On-air challenge: Every answer is a five-letter word said twice, in two different meanings. Answer the clues to get the phrases.

For example: Device for moving Raggedy Ann and similar toys --> DOLLY DOLLY.

Last week's challenge, from listener Andrew Chaikin of San Francisco: Think of a common nine-letter word that contains five consecutive consonants. Take three consecutive consonants out of these five and replace them with vowels to form another common nine-letter word. What is it?

Answer: Strengths, strenuous.

On-air challenge:

Take the category, then name something in it whose first two letters are the last two letters of the category's name.

For example: Author > (George) Orwell.

1. Beatle

2. Disney musical

3. Letter of the Greek alphabet

4. Country in Africa

5. Make of auto

6. Make of automobile

7. An Obama

8. Salad green

9. Racehorse

10. Municipal official

11. Norse explorer

12. Bridge

13. Ocean

14. Best Picture

15. Summer Olympics host

On-air challenge: Every answer is a familiar two-word phrase or name in which the first word ends in -D and the second word starts with ST-.

For example: Small red fruit on a vine in the woods --> WILD STRAWBERRY.

Last week's challenge, from listener Donna Bass of Lake Forest, Ill.: BAIL, NAIL and MAIL are three four-letter words that differ only by their first letters. And those first letters (B, N and M) happen to be adjacent on a computer keyboard.

On-air challenge:

In a series of categories, name something in the category starting with each of the letters W-I-N-D-S. Any answer that works is fine, and you can give the answers in any order.

For example: Two-Syllable Girls' Names --> Wilma, Ingrid, Nancy, Donna, and Suzanne.

Last week's challenge: What two eight-letter terms in math are anagrams of each other? One word is from geometry, and the other is from calculus. What words are they?

Answer: Triangle, integral.

On-air challenge: Every answer is a familiar two-word phrase or name in which the first word ends in the letter -E, and the second word starts GO-.

For example: Something you might say when you're about to take a plunge --> HERE GOES.

Last week's challenge: Name something to eat. Change one letter in it and rearrange the result. You'll name the person who makes this food. Who is it?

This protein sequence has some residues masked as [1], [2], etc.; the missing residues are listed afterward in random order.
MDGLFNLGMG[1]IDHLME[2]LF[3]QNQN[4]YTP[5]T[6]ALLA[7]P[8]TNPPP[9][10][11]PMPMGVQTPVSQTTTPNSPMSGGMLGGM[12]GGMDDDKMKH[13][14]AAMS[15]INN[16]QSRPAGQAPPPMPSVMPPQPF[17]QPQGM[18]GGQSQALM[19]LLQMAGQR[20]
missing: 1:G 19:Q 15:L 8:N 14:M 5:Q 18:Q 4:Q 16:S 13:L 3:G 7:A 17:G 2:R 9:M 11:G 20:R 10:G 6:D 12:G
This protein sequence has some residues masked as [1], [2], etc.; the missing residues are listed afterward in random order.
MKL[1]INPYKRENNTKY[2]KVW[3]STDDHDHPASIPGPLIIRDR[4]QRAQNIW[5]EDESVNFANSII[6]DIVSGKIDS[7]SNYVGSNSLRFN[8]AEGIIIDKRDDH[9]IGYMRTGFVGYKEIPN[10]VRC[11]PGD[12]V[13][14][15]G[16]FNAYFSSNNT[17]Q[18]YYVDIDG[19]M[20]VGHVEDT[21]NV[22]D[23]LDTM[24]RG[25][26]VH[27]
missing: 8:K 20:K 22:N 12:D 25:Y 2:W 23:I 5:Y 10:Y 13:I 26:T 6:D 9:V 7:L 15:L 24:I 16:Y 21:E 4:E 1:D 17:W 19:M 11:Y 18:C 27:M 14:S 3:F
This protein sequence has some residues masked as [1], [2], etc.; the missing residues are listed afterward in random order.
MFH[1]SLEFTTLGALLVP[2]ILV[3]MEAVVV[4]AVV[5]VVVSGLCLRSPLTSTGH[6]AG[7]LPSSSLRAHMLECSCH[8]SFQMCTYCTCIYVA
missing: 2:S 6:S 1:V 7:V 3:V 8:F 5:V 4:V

Answer: Bread and baker.

Winner: Mary Ann Gaeddert, of Georgetown, Ky.

On-air challenge: Change one letter of each word and rearrange the result to get a new word that can follow it, to complete a common two-word phrase.

For example: FALL ... changing one of the L's to a T --> FLAT: Fall Flat.

Last week's challenge, based on an idea by listener Jon Herman: If PAJAMA represents first, and REBUKE represents second, what nine-letter word can represent third? There are two possible answers, one common and one not so common. Either one will be counted correct.

On-air challenge: Every answer given in this week's puzzle is a compound word or a familiar two-word phrase in which each part contains the consecutive letters A-N.

For example: Steinway product --> GRAND PIANO.

Last week's challenge, from listener Michael Shteyman of Odenton, Md.: Take the name of a country and a well-known city in the Middle East — 12 letters in all. Rearrange these letters to name another country and another well-known city in the Middle East. What places are these?

On-air challenge: I'm going to give you some six-letter words. For each one, insert two letters in the exact center to complete a familiar eight-letter word.

For example: ACCENT --> ACCIDENT.

Last week's challenge, from listener Fred Piscop of Bellmore, N.Y.: Take these three phrases:

Turkey breast
Ski slope
Cash drawer

What very unusual property do they have in common?

On-air challenge: I'm going to give you a clue for a word that has two Os. Change both Os to Es to get the answer to the second clue.

For example: Sport played on horseback / Brazilian soccer legend --> POLO, PELE.

Last week's challenge: Last week's challenge was an extension of my on-air puzzle. Think of a category in three letters in which the last two letters are the first two letters of something in that category. And the thing in the category has seven letters. Both names are common, uncapitalized words. What are they?

On-air challenge: Every answer this week is the name of an article of apparel — something to wear. Name the items from the anagram given.

Example: LOOP --> POLO.

Last week's challenge: This was a variation on the old word-ladder puzzle. The object is to change WHOLE to HEART by either adding or subtracting one letter at a time, making a new, common, uncapitalized word at each step.

Pages